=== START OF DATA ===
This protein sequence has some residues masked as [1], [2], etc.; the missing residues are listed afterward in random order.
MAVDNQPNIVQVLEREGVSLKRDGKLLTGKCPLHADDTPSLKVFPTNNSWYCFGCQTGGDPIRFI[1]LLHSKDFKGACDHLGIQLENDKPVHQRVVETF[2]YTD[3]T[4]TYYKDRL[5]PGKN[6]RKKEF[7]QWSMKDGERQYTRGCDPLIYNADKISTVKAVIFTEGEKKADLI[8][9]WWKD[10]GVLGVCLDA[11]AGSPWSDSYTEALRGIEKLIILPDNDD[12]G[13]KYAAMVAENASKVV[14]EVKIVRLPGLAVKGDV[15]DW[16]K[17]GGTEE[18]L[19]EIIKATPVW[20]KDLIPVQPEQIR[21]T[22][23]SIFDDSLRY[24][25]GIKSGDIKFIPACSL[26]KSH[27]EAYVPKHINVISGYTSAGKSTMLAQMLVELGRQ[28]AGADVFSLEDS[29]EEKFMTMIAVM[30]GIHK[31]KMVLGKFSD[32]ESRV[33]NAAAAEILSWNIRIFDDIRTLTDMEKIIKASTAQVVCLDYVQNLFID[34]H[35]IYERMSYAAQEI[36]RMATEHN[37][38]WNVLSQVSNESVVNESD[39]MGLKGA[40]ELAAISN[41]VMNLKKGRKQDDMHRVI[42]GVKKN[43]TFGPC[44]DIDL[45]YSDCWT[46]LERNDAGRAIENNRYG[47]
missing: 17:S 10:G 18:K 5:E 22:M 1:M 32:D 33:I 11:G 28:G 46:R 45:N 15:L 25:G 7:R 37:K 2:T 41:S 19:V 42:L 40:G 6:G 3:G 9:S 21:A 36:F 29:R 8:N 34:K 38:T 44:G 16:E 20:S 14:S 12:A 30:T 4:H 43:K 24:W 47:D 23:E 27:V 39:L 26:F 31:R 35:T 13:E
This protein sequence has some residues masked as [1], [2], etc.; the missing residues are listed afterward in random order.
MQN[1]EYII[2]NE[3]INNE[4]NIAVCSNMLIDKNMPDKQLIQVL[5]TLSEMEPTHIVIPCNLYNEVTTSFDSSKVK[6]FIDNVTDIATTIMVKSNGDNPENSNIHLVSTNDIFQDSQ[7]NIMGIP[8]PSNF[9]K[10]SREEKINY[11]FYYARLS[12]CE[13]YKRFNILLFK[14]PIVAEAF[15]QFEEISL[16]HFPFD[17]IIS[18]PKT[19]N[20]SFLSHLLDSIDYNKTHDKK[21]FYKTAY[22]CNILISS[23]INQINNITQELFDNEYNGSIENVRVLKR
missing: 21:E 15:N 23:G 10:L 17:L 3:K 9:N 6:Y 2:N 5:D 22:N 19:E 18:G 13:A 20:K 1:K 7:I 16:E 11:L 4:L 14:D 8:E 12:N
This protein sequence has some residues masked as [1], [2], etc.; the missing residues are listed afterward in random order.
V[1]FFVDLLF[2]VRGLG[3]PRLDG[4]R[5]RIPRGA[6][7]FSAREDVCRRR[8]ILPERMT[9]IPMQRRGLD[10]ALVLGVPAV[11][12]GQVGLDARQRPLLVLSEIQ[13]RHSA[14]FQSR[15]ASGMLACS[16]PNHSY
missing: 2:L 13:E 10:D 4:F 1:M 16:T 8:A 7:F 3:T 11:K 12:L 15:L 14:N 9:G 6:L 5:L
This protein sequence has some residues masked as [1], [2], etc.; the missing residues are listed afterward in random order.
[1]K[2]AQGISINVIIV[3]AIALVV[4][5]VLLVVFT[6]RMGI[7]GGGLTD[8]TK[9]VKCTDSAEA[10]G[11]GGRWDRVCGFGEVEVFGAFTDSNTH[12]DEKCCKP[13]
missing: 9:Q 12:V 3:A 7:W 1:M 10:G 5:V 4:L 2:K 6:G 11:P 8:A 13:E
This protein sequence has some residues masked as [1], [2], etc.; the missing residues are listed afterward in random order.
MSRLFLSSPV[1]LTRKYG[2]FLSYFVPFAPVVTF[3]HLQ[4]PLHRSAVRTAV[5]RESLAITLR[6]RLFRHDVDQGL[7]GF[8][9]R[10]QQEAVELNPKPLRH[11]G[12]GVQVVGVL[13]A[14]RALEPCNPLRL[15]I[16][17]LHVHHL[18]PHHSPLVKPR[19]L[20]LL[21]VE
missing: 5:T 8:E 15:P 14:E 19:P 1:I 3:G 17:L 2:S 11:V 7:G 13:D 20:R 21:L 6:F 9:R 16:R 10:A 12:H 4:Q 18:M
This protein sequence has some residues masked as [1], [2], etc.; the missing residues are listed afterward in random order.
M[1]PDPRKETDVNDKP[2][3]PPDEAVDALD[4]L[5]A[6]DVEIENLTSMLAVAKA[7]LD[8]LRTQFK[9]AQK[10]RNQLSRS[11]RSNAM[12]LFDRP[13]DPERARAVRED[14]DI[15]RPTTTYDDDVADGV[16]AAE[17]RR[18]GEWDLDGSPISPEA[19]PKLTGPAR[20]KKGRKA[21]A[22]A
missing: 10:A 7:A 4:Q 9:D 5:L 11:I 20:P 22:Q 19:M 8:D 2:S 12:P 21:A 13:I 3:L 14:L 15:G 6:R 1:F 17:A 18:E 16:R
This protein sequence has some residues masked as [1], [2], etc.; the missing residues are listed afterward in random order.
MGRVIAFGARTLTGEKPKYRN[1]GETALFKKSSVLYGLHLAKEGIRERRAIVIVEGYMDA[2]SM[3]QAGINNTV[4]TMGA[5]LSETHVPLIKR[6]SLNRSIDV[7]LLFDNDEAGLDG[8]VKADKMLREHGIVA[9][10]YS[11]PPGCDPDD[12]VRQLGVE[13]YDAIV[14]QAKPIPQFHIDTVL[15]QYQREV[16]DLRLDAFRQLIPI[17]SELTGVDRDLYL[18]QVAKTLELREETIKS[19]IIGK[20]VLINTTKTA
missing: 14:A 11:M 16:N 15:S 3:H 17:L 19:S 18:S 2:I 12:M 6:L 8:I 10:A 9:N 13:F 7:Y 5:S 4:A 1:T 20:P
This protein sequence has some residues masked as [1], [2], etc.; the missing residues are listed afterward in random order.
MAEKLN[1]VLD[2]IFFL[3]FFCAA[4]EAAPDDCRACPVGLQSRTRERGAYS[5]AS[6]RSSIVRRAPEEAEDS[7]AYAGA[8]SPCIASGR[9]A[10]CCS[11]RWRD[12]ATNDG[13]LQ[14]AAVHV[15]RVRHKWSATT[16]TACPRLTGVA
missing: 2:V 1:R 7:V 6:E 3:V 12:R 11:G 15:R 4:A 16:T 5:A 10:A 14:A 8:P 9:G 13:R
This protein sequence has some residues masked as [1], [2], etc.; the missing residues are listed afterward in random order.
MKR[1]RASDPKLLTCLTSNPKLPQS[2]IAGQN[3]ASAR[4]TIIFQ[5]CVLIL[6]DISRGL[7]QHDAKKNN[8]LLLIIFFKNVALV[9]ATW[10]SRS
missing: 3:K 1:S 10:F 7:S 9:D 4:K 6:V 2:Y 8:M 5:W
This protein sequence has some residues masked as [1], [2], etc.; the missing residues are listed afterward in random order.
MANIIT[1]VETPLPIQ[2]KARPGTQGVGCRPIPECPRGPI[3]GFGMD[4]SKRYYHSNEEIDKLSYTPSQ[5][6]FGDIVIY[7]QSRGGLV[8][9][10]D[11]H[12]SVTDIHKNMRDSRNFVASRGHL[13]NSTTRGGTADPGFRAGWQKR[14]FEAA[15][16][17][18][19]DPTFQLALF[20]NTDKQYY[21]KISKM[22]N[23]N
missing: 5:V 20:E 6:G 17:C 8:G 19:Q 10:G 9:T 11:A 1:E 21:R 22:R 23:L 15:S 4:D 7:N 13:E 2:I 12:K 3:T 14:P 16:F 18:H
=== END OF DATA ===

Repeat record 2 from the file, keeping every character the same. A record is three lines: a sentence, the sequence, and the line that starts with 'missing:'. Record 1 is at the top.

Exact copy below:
This protein sequence has some residues masked as [1], [2], etc.; the missing residues are listed afterward in random order.
MQN[1]EYII[2]NE[3]INNE[4]NIAVCSNMLIDKNMPDKQLIQVL[5]TLSEMEPTHIVIPCNLYNEVTTSFDSSKVK[6]FIDNVTDIATTIMVKSNGDNPENSNIHLVSTNDIFQDSQ[7]NIMGIP[8]PSNF[9]K[10]SREEKINY[11]FYYARLS[12]CE[13]YKRFNILLFK[14]PIVAEAF[15]QFEEISL[16]HFPFD[17]IIS[18]PKT[19]N[20]SFLSHLLDSIDYNKTHDKK[21]FYKTAY[22]CNILISS[23]INQINNITQELFDNEYNGSIENVRVLKR
missing: 21:E 15:N 23:G 10:L 17:L 3:K 9:N 6:Y 2:N 5:D 22:N 19:E 18:G 13:A 20:K 1:K 7:I 16:E 11:L 4:L 14:D 8:E 12:N